Whatever the analysis, the real test would be when Malindo takes to the skies. But Malaysia may not be Rusdi’s only stop; the region is his playground now.
“It depends on which country or government that wants to support us. We just want to do business, not lobby or try to provoke,” he says.
For Rusdi, the entry to Malaysia is about providing Indonesians with a window to the world.
Jakarta is now the main hub for travellers in Indonesia, that geographically has 1,750 islands. For some islands, the only link is by air. Being the fourth most populous country in the world, its growing middle class is travelling more than before.
Rusdi says GDP growth in Indonesia last year meant about 35 million people joined the middle class, and it is this group that is keen to travel. No doubt Lion Air now flies to Singapore, Malaysia, Vietnam and Saudi Arabia, but routes are limited and it is predominately a domestic carrier.
“We fly to 69 cities within Indonesia from our eight hubs and have more than 600 take-offs and carry over 100,000 passengers a day. Anyone that lives in Medan, Balik Papan, Pekanbaru or even Surabaya has to go to Jakarta now to go abroad, and that would cost them more in air fares and take more time.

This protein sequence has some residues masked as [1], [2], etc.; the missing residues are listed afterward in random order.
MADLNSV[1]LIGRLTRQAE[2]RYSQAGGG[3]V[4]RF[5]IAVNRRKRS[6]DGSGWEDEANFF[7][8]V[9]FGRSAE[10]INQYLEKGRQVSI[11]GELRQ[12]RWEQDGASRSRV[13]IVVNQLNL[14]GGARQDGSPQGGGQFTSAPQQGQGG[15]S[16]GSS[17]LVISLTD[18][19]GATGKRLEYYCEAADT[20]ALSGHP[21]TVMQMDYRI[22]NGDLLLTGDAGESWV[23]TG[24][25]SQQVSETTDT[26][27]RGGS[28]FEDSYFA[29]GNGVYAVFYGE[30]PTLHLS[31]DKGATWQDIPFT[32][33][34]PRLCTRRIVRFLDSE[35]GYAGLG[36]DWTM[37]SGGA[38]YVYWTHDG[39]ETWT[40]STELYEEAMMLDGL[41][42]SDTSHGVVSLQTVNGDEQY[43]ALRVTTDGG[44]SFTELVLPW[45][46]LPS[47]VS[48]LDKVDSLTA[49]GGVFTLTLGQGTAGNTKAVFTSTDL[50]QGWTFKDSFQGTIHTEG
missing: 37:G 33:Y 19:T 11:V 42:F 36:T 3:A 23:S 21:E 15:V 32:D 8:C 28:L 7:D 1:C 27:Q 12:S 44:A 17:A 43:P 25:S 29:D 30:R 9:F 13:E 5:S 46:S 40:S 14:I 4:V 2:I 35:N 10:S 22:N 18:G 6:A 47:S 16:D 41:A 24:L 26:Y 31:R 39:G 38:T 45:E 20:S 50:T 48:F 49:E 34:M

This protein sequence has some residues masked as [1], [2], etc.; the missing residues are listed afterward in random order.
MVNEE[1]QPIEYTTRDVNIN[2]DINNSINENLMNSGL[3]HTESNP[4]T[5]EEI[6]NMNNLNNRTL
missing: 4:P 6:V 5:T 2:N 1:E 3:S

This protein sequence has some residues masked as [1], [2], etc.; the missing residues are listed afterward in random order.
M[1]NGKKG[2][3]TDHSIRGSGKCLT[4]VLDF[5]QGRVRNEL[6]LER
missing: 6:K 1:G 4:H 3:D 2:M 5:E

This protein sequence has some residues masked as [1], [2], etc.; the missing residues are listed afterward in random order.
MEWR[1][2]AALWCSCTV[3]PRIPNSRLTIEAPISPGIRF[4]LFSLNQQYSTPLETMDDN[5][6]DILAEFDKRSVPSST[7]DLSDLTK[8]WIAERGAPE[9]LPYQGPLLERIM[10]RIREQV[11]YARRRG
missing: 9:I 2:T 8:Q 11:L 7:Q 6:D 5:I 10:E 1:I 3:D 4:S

“So the main purpose is to make either Singapore or Malaysia a gateway to carry Indonesian passengers onward. Now we have Malindo, which is going to be our gateway to fly to KL and beyond,” Rusdi says.
Lion Air estimates it will ferry 30 million passenger this year and 35 million next year. Garuda International holds 23% of the domestic market share and AirAsia 2.2%.
“We plan to fly from our west hub into KL and east hub to Kota Kinabalu, and the traffic is about the same for both the hubs. Malindo will offer 500,000 to 600,000 seats in the first year,” Rusdi says, adding that Malindo will have hubs in KLIA2 and Kota Kinabalu.
Hence, he is not so worried about traffic and not so focused on the Malaysian traffic. He feels Indonesian traffic will fill his planes.
For a start Rusdi is talking about having two aircraft that are meant for Batik Air to be diverted to Malindo, and each month onwards Malindo will add two more to get 12 next year and in 10 years, Malindo is projected to have 100 aircraft. By then, it would have covered much of Asia and perhaps even gone beyond Asia when five Dreamliner aircraft are channelled to Malindo.
Since the focus is to grow Malindo, Batik will take a back seat and the launch has been delayed to second half of 2013. Malindo will be Lion’s international arm while Batik will be a full service carrier for the domestic Indonesian market and Wings Air flies the ATR type of aircraft and ply the very remote routes as a feeder service to Lion Air’s trunk routes.